Columbus, OH: In May 2014, Zakia Nasrin, her husband Jaffrey Khan, and Zakia’s younger brother Rasel Raihan traveled to the capital city of the Islamic State, Raqqa, Syria, to join the terror group. According to U.S. intelligence officials, Rasel was killed there. Jaffrey and Rasel werealready known as extremists by the FBI after an informant’s tip. Suspicions were further raised when Jaffrey and Zakia claimed to have “lost” their passports while in Kenya. Rasel admitted to friends that he had been interviewed by the FBI. The report also claims that they were indeed on the terror watch list. And at the height of ISIS recruitment of Muslim-Americans, the FBI took no measures to prevent their travel to Syria.

Seattle, Newark: From April-June 2014, Ali Muhammad Brown went on a cross-country killing spree murdering 3 victims in Washington and another in New Jersey claiming that they were “vengeance” for U.S. actions in the Middle East. As a teenager Brown had reportedly trained at one of the first known U.S. terror training camps, and was later arrested in 2004 as part of a Seattle terror cell. At the time of his killing spree, prosecutors said he was on the terror watch list.

Boston: Prior to the bombing of the Boston Marathon by Tamerlan and Dzhokhar Tsarnaev in April 2013 that killed three people and injured 264 others, the FBI had been tipped off, twice, by Russian intelligence warning that Tamerlan was “a follower of radical Islam.” Initially, the FBI denied ever meeting with Tamerlan, but they later claimed that they followed up on the lead, couldn’t find anything in their databases linking him to terrorism, and quickly closed the case. After the second Russian warning, Tamerlan’s file was flagged by federal authorities demanding “mandatory” detention if he attempted to leave or re-enter the U.S. — but his name was misspelled when it was entered. An internal report of the handling of the Tsarnaev’s case unsurprisingly exonerated the FBI.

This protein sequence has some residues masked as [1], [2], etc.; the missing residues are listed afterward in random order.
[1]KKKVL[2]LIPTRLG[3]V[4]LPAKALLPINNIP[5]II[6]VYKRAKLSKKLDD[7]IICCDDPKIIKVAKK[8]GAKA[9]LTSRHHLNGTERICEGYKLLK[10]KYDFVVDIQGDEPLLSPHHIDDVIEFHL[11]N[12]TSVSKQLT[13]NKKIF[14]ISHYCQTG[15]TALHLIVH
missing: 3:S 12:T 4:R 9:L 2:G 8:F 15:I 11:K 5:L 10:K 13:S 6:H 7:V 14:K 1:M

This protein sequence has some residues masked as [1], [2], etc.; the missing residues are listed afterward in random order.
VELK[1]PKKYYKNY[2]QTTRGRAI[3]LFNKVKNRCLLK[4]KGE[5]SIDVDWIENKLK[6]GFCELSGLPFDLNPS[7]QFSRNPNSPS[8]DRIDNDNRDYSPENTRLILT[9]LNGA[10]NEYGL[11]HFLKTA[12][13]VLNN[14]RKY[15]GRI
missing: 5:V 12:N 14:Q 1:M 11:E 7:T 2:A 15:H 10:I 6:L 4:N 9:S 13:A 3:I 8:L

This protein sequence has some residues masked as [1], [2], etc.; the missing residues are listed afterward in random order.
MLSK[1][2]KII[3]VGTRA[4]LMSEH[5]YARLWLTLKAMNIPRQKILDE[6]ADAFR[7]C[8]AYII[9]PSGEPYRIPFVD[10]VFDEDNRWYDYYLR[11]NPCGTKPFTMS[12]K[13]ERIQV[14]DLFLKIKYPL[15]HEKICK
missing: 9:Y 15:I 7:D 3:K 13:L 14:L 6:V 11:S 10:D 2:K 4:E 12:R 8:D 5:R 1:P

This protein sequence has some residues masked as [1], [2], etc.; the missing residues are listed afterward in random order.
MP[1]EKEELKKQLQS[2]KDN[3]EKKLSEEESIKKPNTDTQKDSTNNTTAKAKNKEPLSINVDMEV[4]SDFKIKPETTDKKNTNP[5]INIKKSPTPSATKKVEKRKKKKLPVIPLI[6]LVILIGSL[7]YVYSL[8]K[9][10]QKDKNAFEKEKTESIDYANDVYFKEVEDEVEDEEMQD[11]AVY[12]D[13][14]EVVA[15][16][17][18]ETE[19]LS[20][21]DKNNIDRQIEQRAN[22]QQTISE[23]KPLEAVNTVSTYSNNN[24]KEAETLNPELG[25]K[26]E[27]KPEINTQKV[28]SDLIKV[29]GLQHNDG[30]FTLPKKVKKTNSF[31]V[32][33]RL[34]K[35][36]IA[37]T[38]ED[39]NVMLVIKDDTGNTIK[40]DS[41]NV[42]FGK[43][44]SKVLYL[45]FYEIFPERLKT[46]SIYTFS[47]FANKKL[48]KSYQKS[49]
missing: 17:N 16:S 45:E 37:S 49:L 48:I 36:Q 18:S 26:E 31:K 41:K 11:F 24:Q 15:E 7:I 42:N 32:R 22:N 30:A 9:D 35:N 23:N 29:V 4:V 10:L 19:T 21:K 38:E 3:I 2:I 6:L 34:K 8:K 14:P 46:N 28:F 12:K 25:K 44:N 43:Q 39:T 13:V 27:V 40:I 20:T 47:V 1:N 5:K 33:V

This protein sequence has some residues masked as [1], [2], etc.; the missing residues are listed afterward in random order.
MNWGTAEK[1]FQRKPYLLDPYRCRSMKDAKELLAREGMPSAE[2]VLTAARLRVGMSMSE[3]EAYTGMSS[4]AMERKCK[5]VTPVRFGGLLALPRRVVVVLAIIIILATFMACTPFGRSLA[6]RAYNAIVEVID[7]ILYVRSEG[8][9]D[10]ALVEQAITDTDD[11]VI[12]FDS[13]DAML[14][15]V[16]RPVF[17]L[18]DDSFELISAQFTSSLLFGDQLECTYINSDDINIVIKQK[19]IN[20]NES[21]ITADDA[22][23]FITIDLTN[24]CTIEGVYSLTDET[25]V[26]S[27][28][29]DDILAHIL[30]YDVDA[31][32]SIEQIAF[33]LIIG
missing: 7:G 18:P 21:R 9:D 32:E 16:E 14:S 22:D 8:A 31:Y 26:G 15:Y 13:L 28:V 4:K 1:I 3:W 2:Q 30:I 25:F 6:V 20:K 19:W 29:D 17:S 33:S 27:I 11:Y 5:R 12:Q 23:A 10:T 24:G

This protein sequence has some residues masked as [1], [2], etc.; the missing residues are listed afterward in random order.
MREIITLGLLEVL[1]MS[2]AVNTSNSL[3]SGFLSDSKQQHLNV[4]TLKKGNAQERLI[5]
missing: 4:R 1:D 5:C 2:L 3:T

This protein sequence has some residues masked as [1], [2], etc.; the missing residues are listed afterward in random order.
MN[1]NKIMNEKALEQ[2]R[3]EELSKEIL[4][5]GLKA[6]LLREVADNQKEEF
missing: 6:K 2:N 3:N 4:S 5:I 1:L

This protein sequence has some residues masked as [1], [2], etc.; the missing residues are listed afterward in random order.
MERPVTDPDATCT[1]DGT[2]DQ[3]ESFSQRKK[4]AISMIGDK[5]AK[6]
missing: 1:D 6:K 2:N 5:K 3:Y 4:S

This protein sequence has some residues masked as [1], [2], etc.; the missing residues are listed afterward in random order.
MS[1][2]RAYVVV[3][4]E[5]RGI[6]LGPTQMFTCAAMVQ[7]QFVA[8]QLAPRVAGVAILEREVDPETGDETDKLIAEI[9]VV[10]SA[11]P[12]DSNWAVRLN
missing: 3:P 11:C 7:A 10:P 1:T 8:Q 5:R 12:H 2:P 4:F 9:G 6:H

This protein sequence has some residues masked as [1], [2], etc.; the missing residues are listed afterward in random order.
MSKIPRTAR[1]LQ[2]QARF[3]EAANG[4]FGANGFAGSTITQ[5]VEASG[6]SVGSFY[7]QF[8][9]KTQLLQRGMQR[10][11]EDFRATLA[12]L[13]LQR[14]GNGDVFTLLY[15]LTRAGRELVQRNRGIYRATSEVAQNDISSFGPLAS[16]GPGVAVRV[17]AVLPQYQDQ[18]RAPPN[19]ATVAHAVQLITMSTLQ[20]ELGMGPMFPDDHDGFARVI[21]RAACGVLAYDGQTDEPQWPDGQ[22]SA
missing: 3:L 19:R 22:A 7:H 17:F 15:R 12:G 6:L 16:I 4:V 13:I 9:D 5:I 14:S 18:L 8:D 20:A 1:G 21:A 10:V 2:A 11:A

Underwear Bomber: When Umar Farouk Abdulmutallab boarded Detroit-bound Northwest Flight 253 on Christmas Day 2009 with 289 other passengers wearing a bomb intended to bring down the plane, he was already well-known to U.S. intelligence officials. The month before the attempted bombing, Abdulmutallab’s father had gone to the U.S. embassy in Nigeria and met with two CIA officers telling them he wasconcerned about his son’s extremism. His name was added to the Terrorist Identities Datamart Environment (TIDE) database, but not the FBI’s Terrorist Screening Database or the no-fly list. When asked about the near-takedown of the flight and the missteps, then-Homeland Security Secretary Janet Napolitano remarkably told CNN that “the system worked.”